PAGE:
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In two new books, professor Carolyn Dever champions the never-published diary of Michael Field, the pseudonym of 19th-century authors and romantic partners Katharine Bradley and Edith Cooper.
One day about 20 years ago, while on a walk through Nashville with a friend, Carolyn Dever mentioned her plans for a new book project: She wanted to write about Victorian domesticity—the ins and outs of daily home life in 19th- and early 20th-century England.
"It's a big topic and surprisingly complex—particularly when you consider it serves as a fig leaf to cover up ways of being and doing that can be quite counter to cultural norms," says Dever, noting she planned to focus on queer domesticity in particular.
Dever's friend told her she should look at Michael Field's diary.
"And that was the beginning and the end of the story," says Dever, a professor of English and creative writing. "It's been marinating for a long time—as it would need to. This archive is very significant.
Dever is referring to the 9,500-page, 29-volume unpublished diary co-written by late 19th-century British authors Katharine Bradley and her niece Edith Cooper, who went by the pseudonym "Michael Field." The two women were romantic as well as creative partners and collaboratively published eight books of poetry and 27 plays.
After immersing herself for nearly two decades in the study of the diary, which resides in the archives of the British Library, Dever has authored two pioneering scholarly books devoted to it, both published by Princeton University Press. The first, Chains of Love and Beauty, champions the diary as a great unknown "novel" of the 19th century and a work that bridges the Victorian marriage plots of George Eliot with the modernist experimentation of Virginia Woolf.
The second book, just published this month, offers the inaugural critical edition of the diary. One Soul We Divided: A Critical Edition of the Diary of Michael Field presents the first book-length selection from the joint diary.
In a Q&A, Dever discusses her fascination with Michael Field, how she winnowed the diary into a book-length format, her Dartmouth students' response to the text, and the revolutionary nature—or not—of its authors' lives and work.
What aspect of Michael Field's diary first caught your attention?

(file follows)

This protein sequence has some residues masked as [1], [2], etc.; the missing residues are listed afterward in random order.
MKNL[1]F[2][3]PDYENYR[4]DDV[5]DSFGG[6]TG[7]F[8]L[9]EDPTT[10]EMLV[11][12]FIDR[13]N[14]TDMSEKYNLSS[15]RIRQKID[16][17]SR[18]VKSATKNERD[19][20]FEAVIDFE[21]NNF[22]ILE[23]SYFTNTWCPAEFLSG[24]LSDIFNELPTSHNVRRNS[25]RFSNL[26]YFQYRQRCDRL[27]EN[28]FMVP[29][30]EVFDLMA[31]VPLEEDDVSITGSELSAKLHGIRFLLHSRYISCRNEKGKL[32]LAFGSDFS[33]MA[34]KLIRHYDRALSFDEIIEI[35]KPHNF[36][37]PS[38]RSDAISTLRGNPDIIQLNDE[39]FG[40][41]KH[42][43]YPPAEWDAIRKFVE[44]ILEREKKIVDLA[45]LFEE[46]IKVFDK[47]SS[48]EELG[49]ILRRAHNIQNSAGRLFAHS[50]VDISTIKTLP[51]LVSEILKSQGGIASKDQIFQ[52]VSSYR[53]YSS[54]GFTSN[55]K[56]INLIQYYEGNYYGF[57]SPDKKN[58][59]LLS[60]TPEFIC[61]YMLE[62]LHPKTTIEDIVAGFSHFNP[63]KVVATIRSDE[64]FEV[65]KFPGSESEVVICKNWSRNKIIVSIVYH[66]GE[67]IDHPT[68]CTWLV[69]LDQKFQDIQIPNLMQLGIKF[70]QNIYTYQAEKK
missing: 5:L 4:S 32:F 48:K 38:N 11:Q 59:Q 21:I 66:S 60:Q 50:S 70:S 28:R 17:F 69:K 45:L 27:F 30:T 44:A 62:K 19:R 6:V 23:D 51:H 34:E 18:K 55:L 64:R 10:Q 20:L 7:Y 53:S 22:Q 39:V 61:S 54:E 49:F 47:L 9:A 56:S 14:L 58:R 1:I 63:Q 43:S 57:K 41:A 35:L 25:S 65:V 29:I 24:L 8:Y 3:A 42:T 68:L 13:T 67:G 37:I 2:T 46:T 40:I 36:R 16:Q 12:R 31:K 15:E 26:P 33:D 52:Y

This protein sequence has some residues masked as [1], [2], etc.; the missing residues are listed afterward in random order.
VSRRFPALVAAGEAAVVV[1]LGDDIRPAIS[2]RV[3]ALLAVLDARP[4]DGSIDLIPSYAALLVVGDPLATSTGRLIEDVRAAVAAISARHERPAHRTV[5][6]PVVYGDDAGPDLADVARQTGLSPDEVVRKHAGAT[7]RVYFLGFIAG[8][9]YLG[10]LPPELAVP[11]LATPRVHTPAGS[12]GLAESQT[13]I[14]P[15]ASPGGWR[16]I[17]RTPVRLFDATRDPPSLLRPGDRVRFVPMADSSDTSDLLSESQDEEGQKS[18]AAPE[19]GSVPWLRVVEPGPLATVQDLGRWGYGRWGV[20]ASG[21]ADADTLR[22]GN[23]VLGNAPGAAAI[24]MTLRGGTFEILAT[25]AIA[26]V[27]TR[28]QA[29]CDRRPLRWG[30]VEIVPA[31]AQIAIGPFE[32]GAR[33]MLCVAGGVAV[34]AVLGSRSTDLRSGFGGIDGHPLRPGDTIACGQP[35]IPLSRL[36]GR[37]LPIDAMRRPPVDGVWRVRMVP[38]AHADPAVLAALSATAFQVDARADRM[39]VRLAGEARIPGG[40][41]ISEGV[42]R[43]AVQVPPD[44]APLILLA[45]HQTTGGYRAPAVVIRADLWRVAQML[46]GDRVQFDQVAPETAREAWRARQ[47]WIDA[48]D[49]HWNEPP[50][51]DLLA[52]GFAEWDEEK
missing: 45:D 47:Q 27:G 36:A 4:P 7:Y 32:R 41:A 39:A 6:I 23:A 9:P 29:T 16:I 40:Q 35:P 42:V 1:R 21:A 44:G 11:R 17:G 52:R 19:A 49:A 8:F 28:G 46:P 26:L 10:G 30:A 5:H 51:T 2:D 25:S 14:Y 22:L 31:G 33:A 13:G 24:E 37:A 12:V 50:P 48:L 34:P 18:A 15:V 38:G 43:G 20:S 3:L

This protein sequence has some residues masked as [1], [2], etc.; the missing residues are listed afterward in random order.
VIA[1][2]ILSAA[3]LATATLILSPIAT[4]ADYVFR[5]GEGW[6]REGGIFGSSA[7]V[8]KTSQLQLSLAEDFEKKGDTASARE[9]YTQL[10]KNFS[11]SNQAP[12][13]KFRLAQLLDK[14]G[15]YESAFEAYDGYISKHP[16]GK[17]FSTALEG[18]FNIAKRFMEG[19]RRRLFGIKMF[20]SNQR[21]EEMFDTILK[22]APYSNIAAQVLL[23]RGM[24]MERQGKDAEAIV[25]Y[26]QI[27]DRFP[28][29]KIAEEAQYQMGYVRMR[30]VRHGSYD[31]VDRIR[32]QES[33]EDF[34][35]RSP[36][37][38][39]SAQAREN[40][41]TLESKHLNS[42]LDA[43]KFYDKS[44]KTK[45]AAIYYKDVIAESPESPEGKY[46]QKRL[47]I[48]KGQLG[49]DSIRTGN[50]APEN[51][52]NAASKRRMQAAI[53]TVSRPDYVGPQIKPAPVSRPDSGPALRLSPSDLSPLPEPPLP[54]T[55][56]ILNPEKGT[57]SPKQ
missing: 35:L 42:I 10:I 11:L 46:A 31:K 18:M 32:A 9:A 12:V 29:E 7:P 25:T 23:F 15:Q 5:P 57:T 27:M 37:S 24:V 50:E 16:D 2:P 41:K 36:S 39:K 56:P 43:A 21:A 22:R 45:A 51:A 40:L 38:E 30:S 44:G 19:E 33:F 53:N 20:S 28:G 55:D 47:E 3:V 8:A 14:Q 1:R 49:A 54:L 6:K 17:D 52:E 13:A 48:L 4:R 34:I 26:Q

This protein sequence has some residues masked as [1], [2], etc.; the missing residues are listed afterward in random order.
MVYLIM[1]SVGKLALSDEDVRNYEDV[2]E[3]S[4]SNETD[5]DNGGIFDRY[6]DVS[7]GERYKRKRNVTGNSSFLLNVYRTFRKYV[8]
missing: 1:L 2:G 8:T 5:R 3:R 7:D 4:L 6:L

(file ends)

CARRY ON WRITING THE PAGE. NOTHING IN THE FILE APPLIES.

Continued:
It's hard not to be grasped by their story. They're two women; they're writing as a man. They're aunt and niece; they're also a devotedly romantic couple. Their poetry is spectacular. They knew everybody: Reading these diaries is a "who's who" of late 19th century England, and Europe more broadly. So there's a kind of cosmopolitanism, a thoughtfulness, and an insight about art and culture and identity that comes out so clearly in these diaries.
You make the argument that the diary should be considered a great Victorian novel.
For many years I would describe it to people by saying, "In the right hands, someday it will make a great novel." Then finally, just a few years ago, I listened to myself say that again and thought, "Oh, maybe it already is." The diary has so many elements of the Victorian novel present within it. Presenting it as the great unknown Victorian novel is a thought experiment, a challenge to the field to think about what we do and don't count as a novel. This is a long, complex text focused on the lives of two women. It's busy with domestic details, pets, friends, frustrations, travel, and home decorating. It has subplots, structure, and narrative voice.
It shares many of the qualities of, say, Middlemarch, or Edith Cooper's personal favorite, Anna Karenina. Tolstoy's is a novel that Cooper explicitly admired because, as she said, "it contained everything." The diary, in its own way, also attempts to contain everything—not just the details of the outer world, but the details of the inner world; the details that are psychological.
How did you go about selecting what was going to go into this edition?
It was a painful process, because there's so much in here that's rich and necessary for the world to read. My principle of selection had to do with showing the deep and complex connections that Michael Field had with the world around them. For a long time they were seen as weird, or marginal, or just kind of irrelevant. But actually they were intense, smart, caring, and deeply engaged with one another and with the world of art and poetry in their time … That's the story of this edition. There are more stories to tell from it, as well, and someday we hope to have editions of the entire diary. Wouldn't that be amazing.
Together, Bradley and Cooper were "Michael Field," two women, one name. What was their collaboration like? Do their individual voices come through, or does Michael Field feature a new, blended voice?
There are many ways to think about voice in the diaries. One of those ways correlates with handwriting. In the manuscript of the diary, we can see quite plainly who wrote what, and we tend to think about that as voice. But then sometimes they're transcribing for each other, and sometimes they're copying a letter that the other one wrote, so the question of voice gets complicated even there.